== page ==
He may only be 24 years of age, but Livingston striker Gary Glen has had plenty off-field uncertainty to contend with during his relatively short career so far.
The frontman spent five seasons at Hearts as the Tynecastle club lurched from one crisis to the next – including several occasions when players weren’t paid on time – before relocating to the Highlands with Ross County in 2012.
After his release from the Dingwall side in May and little more than six weeks into his one-year deal in West Lothian, fresh turmoil has come with Livingston this week being issued with a player registration ban from the SPFL.
Following the club’s decision to volunteer evidence of undeclared bonus payments, manager John McGlynn has been left with his hands tied in the transfer market.
Although McGlynn has publicly stated his satisfaction with the players he has at his disposal, it is ultimately a distraction the club could do without.
“We don’t really have much to do with it, to be honest,” Glen told the Evening News.
“As players, we’ve just got to get on with it and it doesn’t really affect us with it being a transfer ban.
“We don’t know the ins and outs as we just found out the other day as well. We know we’ve got to go out on the park and concentrate on our football and try and pick up points. It’s a different situation from when I was at Hearts because we don’t really know what’s going to happen yet.
“But we’ve got a strong side here; we all get on together and there is a good atmosphere at the club so there’s nothing to worry about.”
Despite this week’s unwelcoming news, Glen admits he was thrilled when McGlynn – whom he worked under at Hearts – put in the call in a bid to entice him to the Energy Assets Arena for the new campaign.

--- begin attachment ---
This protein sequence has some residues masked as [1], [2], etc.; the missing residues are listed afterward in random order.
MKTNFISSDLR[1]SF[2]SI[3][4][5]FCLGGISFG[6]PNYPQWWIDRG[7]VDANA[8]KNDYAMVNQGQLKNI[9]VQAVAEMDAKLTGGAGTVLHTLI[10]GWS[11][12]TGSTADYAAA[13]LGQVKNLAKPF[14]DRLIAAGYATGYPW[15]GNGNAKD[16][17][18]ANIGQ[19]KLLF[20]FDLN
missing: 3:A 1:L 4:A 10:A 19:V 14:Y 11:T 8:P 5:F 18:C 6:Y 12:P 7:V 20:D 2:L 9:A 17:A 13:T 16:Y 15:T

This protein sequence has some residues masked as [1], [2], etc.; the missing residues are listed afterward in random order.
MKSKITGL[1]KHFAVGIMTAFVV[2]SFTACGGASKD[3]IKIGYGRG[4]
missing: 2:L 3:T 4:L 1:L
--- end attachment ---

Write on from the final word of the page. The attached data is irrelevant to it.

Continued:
Disclosing there were a few other alternatives within Scotland, the move back to the central belt with his hometown club was always his preferred option. “There were a few offers but I’m happy to be back down the road as I’m from Livingston myself – it’s good to be home,” he said. “My wife had moved up with me to Inverness but she’d found it quite difficult to settle up there so she’s got her family and friends back around her now. It was okay living up there but it’s not a massive place. I scored a few goals for Ross County but I didn’t really want to stay up there much longer. I spoke to my agent at the end of last season and told him I was looking to move and the club themselves weren’t giving out any new contracts.”
Glen made his league bow in last weekend’s 2-1 defeat by Hibs at Easter Road – a venue he announced himself to the Hearts support when he came off the subs’ bench and netted the second in a 2-0 win in the fourth round of the Scottish Cup in January 2009. But it was the manner in which his new employers went about their business and attacked their hosts, particularly in the second half, that has given Glen and his team-mates a sense of optimism ahead of the visit of Cowdenbeath tomorrow.
“I obviously got a wee bit of stick from the Hibs boys but that’s part and parcel of the game,” he explained. “It was good to go back and I thought we were unfortunate as we were on top in the second half and could have come away with at least a point. I thought I did okay but there is room for improvement and that will come with game time. Tomorrow will be our first game at home and it will be good to get going in front of the home fans and will be an opportunity for us to get the three points. We should be looking to go on a run now.
“I’ll be looking for my first goal as well – it would have been nice to have got off the mark at Easter Road – but it wasn’t to be.”